Making predictions is hard, especially about migration

One of the reasons people worry about immigration is its unpredictability. The record of governments predicting migration is abysmal, from Christian Distmann to your humble blogger. What accounts for this debacle? Why is migration so hard to predict? Nobody knew how many Estonians, Latvians, Lithuanians, Poles, Czechs, Slovakians, Hungarians and Slovenians (called the EU8) would move here after 2004 because nothing like it had happened before. We had no reference to rely on, but that’s not true for Romanians and Bulgarians and yet predictions were yet again still wrong.

In 2013 in response to Tom Harris’ concern about how many Romanians and Bulgarians would move to the UK I said:

I’ll go out on a limb and say that we’ll get between 20,000 and 30,000 more people a year from Romania and Bulgaria coming to work in the UK. This is a lot less precise but a lot more accurate than anything else you will hear on the topic. Don’t let the scaremongers win on this one.

How was my prediction? Pretty fucking bad. But I can explain. Of course I can.

In 2014 44,000 net migrants entered Britain from Romania and Bulgaria (called the EU2) and in 2015 a further net 58,000 entered Britain. This is less than the screeching of 2013 would have led you to believe when people kept saying “up to 29 million” but it’s about double what I predicted. Romanians and Bulgarians saw the opportunity to move to the UK and they took it with both hands. They didn’t care about ruining my blogging credibility, the bastards.

It, of course, gets worse. In addition to the 102,000 net migrants about 300,000 National Insurance numbers have been issued to Romanians and Bulgarians. 300,000 in two years. Why is this number larger? There’s not a hidden army of EU2 migrants, there’s just been a lot of people here on temporary jobs. Work in agriculture is seasonal so lots of EU2 migrants and inhaled and exhaled by the UK each year in addition to those who move more permanently.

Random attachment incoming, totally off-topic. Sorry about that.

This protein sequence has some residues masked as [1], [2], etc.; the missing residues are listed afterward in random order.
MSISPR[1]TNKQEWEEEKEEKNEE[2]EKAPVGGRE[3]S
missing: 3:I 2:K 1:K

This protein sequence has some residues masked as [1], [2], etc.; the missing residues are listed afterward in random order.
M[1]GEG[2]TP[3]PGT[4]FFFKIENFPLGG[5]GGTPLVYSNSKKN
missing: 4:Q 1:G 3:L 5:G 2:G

To work out how the 29 million new potential migrants would behave I assumed they would behave like the EU8 migrants had. If they had acted like the EU8 then I would have been right, but they were even more enthusiastic migrants than Poles or Lithuanians. The divergence between UK economic performance and European for the mid-10s is even larger than in the mid-00s.

Bulgaria and Romania had growth rates in 2014 and 2015 of between 1.5% to 3.8%. This is about half what Poland achieved 2005–2010 when it averaged 4.5% growth. The UK has also been on a jobs boom, 78% of people aged over 15 are economically active. This is a few of points higher than during the 00s. In case 78% doesn’t sound that impressive to you, trust me, it is. So the EU2 pushed hard just as the UK pulled.

So was Tom Harris right? Well, err, let’s move on shall we to less controversial topics, like the EU referendum.

The UK economy is remarkably flexible and has assimilated 100,000s of workers with relative ease. However, episodes like the EU2 accession are make people worry about migration and I fear the Leave campaign will make hay of it once the referendum campaign enters its final weeks, that is what I will be blogging about next.

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